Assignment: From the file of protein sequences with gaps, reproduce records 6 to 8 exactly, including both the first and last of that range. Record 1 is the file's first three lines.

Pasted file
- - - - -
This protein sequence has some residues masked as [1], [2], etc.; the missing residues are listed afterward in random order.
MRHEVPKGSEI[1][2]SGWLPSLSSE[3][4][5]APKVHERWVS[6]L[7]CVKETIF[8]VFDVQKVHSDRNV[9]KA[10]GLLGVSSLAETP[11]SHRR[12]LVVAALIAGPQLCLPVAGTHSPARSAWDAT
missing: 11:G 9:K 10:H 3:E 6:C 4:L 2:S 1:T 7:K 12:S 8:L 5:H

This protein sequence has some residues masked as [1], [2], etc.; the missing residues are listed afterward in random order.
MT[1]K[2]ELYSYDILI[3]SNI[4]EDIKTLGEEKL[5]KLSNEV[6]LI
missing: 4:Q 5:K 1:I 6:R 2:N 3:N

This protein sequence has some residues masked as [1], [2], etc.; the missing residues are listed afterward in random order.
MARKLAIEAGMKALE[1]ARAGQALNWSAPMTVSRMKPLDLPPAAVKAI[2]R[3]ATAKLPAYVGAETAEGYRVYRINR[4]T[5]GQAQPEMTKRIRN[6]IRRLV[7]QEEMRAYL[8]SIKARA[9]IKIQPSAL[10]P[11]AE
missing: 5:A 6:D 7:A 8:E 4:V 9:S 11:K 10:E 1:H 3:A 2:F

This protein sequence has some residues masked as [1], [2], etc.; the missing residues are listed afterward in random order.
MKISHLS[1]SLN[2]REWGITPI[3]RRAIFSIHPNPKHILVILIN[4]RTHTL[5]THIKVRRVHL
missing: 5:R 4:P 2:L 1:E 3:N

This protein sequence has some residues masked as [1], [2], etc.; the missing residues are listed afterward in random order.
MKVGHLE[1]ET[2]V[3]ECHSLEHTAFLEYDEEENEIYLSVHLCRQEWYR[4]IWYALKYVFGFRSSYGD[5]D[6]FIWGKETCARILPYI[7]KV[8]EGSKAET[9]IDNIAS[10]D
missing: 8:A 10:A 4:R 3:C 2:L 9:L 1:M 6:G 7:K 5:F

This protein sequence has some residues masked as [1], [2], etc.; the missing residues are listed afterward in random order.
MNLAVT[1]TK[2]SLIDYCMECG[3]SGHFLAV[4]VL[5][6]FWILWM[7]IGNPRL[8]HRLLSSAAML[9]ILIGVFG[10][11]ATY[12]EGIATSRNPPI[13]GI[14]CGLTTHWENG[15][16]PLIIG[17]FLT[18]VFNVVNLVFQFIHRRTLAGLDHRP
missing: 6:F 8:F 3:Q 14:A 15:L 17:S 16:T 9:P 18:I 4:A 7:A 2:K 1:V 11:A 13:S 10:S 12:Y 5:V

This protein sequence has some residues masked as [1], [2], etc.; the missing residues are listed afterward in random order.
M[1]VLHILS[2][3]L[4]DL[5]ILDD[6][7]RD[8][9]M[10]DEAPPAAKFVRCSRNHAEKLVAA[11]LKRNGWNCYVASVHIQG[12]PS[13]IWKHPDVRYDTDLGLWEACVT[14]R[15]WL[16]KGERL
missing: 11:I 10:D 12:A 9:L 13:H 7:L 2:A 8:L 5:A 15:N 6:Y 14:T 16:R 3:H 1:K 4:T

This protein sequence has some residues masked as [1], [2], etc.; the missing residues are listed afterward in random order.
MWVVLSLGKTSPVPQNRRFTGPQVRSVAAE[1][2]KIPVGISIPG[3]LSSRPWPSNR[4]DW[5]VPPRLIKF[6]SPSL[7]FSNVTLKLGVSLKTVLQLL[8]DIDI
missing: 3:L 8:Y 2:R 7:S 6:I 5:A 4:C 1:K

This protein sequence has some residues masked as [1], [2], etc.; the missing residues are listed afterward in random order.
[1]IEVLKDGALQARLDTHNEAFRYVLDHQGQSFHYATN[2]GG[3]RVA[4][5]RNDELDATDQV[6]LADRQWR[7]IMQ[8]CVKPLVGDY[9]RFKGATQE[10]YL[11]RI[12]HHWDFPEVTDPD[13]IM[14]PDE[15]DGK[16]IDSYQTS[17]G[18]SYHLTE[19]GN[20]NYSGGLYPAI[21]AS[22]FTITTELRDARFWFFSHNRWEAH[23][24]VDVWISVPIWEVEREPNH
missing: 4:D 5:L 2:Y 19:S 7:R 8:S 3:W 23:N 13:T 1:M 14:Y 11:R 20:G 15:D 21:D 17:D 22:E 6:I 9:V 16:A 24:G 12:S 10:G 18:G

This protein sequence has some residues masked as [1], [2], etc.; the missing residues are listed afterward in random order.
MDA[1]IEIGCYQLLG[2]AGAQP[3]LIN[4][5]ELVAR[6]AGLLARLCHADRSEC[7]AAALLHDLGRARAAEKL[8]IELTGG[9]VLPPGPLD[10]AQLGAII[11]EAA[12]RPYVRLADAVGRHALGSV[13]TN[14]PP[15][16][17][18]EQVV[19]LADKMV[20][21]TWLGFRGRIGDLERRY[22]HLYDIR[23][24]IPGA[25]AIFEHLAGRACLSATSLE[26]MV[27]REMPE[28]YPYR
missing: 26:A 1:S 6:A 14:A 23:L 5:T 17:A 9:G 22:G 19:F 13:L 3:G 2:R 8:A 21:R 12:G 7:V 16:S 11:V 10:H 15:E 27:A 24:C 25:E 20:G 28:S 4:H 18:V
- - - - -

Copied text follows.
This protein sequence has some residues masked as [1], [2], etc.; the missing residues are listed afterward in random order.
MNLAVT[1]TK[2]SLIDYCMECG[3]SGHFLAV[4]VL[5][6]FWILWM[7]IGNPRL[8]HRLLSSAAML[9]ILIGVFG[10][11]ATY[12]EGIATSRNPPI[13]GI[14]CGLTTHWENG[15][16]PLIIG[17]FLT[18]VFNVVNLVFQFIHRRTLAGLDHRP
missing: 6:F 8:F 3:Q 14:A 15:L 17:S 16:T 9:P 18:I 4:A 7:A 2:K 1:V 11:A 13:S 10:S 12:Y 5:V

This protein sequence has some residues masked as [1], [2], etc.; the missing residues are listed afterward in random order.
M[1]VLHILS[2][3]L[4]DL[5]ILDD[6][7]RD[8][9]M[10]DEAPPAAKFVRCSRNHAEKLVAA[11]LKRNGWNCYVASVHIQG[12]PS[13]IWKHPDVRYDTDLGLWEACVT[14]R[15]WL[16]KGERL
missing: 11:I 10:D 12:A 9:L 13:H 7:L 2:A 8:L 5:A 15:N 6:Y 14:T 16:R 3:H 1:K 4:T

This protein sequence has some residues masked as [1], [2], etc.; the missing residues are listed afterward in random order.
MWVVLSLGKTSPVPQNRRFTGPQVRSVAAE[1][2]KIPVGISIPG[3]LSSRPWPSNR[4]DW[5]VPPRLIKF[6]SPSL[7]FSNVTLKLGVSLKTVLQLL[8]DIDI
missing: 3:L 8:Y 2:R 7:S 6:I 5:A 4:C 1:K